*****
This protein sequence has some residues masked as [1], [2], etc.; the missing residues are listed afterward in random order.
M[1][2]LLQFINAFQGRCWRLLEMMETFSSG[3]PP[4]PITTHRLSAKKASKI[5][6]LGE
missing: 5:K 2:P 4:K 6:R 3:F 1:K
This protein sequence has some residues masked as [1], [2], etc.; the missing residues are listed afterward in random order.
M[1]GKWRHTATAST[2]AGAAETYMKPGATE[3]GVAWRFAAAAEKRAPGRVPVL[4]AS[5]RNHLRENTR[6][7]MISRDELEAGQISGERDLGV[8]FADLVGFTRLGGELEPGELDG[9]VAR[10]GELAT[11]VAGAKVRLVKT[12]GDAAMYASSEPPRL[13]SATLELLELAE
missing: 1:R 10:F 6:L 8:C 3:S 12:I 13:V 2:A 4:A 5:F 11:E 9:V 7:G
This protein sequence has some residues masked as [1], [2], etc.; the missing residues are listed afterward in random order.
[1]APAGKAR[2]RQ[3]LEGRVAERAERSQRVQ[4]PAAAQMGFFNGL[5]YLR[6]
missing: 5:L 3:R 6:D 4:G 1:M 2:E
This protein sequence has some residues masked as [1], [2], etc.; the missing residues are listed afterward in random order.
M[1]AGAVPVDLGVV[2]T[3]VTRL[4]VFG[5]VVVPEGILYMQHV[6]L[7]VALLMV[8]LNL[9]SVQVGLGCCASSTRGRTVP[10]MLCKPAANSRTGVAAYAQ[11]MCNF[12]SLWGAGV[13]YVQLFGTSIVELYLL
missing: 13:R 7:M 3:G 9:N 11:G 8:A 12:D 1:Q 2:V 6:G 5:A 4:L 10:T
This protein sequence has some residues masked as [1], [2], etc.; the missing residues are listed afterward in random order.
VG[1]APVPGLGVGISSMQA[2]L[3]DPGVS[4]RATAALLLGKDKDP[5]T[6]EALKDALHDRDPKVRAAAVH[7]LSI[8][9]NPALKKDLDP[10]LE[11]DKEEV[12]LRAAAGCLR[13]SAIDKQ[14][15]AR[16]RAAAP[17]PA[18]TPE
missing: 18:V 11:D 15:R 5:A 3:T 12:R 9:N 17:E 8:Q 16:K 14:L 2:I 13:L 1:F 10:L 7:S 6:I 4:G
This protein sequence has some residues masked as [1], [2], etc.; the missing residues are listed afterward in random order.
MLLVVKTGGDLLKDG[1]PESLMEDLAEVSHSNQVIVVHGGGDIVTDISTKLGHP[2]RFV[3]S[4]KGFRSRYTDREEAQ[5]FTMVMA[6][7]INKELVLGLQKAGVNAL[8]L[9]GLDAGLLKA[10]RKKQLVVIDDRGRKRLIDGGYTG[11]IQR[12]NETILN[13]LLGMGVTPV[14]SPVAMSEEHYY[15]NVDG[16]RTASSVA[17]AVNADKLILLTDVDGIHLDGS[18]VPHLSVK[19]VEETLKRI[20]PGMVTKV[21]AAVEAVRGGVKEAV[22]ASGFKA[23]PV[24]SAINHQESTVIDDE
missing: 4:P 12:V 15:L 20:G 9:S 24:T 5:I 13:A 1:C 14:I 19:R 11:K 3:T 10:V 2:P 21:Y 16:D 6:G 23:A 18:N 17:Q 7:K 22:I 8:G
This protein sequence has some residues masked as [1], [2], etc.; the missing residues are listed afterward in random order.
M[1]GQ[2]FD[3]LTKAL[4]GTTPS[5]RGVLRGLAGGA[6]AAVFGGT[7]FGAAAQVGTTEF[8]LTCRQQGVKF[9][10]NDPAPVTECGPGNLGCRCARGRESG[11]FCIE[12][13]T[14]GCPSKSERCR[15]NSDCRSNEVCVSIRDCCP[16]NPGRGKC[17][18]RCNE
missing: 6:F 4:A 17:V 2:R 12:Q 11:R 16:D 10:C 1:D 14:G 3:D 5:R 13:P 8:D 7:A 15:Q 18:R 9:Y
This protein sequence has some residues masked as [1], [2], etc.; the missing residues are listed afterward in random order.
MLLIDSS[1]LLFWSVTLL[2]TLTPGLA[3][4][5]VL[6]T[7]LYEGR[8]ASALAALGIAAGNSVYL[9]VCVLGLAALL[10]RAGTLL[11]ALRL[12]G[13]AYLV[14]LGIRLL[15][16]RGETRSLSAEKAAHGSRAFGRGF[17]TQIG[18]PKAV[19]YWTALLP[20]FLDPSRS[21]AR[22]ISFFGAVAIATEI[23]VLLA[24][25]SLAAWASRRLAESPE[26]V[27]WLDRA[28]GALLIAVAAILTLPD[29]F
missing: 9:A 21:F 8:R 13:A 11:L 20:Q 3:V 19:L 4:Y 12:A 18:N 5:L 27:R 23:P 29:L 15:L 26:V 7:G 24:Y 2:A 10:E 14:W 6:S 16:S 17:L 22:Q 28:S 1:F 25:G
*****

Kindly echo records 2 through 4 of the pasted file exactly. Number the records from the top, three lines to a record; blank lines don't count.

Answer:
This protein sequence has some residues masked as [1], [2], etc.; the missing residues are listed afterward in random order.
M[1]GKWRHTATAST[2]AGAAETYMKPGATE[3]GVAWRFAAAAEKRAPGRVPVL[4]AS[5]RNHLRENTR[6][7]MISRDELEAGQISGERDLGV[8]FADLVGFTRLGGELEPGELDG[9]VAR[10]GELAT[11]VAGAKVRLVKT[12]GDAAMYASSEPPRL[13]SATLELLELAE
missing: 1:R 10:F 6:L 8:C 3:S 12:I 13:V 2:A 4:A 5:F 11:E 9:V 7:G
This protein sequence has some residues masked as [1], [2], etc.; the missing residues are listed afterward in random order.
[1]APAGKAR[2]RQ[3]LEGRVAERAERSQRVQ[4]PAAAQMGFFNGL[5]YLR[6]
missing: 5:L 3:R 6:D 4:G 1:M 2:E
This protein sequence has some residues masked as [1], [2], etc.; the missing residues are listed afterward in random order.
M[1]AGAVPVDLGVV[2]T[3]VTRL[4]VFG[5]VVVPEGILYMQHV[6]L[7]VALLMV[8]LNL[9]SVQVGLGCCASSTRGRTVP[10]MLCKPAANSRTGVAAYAQ[11]MCNF[12]SLWGAGV[13]YVQLFGTSIVELYLL
missing: 13:R 7:M 3:G 9:N 11:G 8:A 12:D 1:Q 2:V 6:G 5:A 4:L 10:T